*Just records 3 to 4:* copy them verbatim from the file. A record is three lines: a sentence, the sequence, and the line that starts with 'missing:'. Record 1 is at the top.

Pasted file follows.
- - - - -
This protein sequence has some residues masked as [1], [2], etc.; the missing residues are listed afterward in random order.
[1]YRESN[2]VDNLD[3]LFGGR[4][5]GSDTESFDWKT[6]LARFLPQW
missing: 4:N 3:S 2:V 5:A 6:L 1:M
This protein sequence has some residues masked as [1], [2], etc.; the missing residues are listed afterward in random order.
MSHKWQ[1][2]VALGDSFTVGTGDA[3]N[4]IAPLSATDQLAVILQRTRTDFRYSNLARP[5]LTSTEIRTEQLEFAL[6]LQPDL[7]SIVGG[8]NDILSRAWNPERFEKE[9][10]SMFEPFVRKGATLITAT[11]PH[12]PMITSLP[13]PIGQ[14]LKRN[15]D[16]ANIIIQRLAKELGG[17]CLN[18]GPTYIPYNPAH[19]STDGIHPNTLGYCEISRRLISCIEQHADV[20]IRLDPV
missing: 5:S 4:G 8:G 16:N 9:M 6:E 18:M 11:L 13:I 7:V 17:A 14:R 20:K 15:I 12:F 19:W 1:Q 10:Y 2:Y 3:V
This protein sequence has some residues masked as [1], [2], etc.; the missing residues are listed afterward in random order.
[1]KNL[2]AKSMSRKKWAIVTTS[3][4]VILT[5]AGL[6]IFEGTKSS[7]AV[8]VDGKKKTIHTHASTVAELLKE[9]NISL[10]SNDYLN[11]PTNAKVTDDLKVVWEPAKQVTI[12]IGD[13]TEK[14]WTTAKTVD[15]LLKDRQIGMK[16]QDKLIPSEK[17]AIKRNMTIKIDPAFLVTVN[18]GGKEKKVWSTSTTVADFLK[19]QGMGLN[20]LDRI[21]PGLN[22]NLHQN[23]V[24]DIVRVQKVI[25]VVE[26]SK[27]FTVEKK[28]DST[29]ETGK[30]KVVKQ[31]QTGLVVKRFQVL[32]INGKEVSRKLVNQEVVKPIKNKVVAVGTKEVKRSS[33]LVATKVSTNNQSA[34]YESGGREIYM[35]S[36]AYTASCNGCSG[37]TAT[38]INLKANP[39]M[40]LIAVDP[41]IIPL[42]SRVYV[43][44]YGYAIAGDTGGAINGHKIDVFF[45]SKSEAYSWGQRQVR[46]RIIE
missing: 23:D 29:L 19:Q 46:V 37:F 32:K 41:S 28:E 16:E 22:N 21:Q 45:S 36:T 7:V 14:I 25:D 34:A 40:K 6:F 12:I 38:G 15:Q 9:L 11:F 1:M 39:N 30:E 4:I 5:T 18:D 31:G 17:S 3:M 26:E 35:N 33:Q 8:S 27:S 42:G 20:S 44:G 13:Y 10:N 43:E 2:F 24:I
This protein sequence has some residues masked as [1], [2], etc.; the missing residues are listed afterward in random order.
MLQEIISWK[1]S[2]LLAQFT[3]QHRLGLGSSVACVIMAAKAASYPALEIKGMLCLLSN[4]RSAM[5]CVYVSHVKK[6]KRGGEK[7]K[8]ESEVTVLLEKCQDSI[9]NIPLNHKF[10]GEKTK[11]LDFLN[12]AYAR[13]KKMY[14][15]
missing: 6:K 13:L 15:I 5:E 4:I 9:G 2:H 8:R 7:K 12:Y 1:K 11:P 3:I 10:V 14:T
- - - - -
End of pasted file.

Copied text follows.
This protein sequence has some residues masked as [1], [2], etc.; the missing residues are listed afterward in random order.
[1]KNL[2]AKSMSRKKWAIVTTS[3][4]VILT[5]AGL[6]IFEGTKSS[7]AV[8]VDGKKKTIHTHASTVAELLKE[9]NISL[10]SNDYLN[11]PTNAKVTDDLKVVWEPAKQVTI[12]IGD[13]TEK[14]WTTAKTVD[15]LLKDRQIGMK[16]QDKLIPSEK[17]AIKRNMTIKIDPAFLVTVN[18]GGKEKKVWSTSTTVADFLK[19]QGMGLN[20]LDRI[21]PGLN[22]NLHQN[23]V[24]DIVRVQKVI[25]VVE[26]SK[27]FTVEKK[28]DST[29]ETGK[30]KVVKQ[31]QTGLVVKRFQVL[32]INGKEVSRKLVNQEVVKPIKNKVVAVGTKEVKRSS[33]LVATKVSTNNQSA[34]YESGGREIYM[35]S[36]AYTASCNGCSG[37]TAT[38]INLKANP[39]M[40]LIAVDP[41]IIPL[42]SRVYV[43][44]YGYAIAGDTGGAINGHKIDVFF[45]SKSEAYSWGQRQVR[46]RIIE
missing: 23:D 29:L 19:Q 46:V 37:F 32:K 41:S 28:E 16:E 22:N 21:Q 45:S 36:T 7:V 14:I 25:D 34:A 40:K 6:F 12:I 38:G 15:Q 9:L 11:F 1:M 39:N 30:E 4:I 5:T 18:D 31:G 17:S 3:M 26:E 35:N 33:Q 8:S 27:S 42:G 20:S 44:G 13:Y 10:N 43:E 2:F 24:I
This protein sequence has some residues masked as [1], [2], etc.; the missing residues are listed afterward in random order.
MLQEIISWK[1]S[2]LLAQFT[3]QHRLGLGSSVACVIMAAKAASYPALEIKGMLCLLSN[4]RSAM[5]CVYVSHVKK[6]KRGGEK[7]K[8]ESEVTVLLEKCQDSI[9]NIPLNHKF[10]GEKTK[11]LDFLN[12]AYAR[13]KKMY[14][15]
missing: 6:K 13:L 15:I 5:E 4:I 9:G 2:H 8:R 7:K 12:Y 1:K 11:P 3:I 10:V 14:T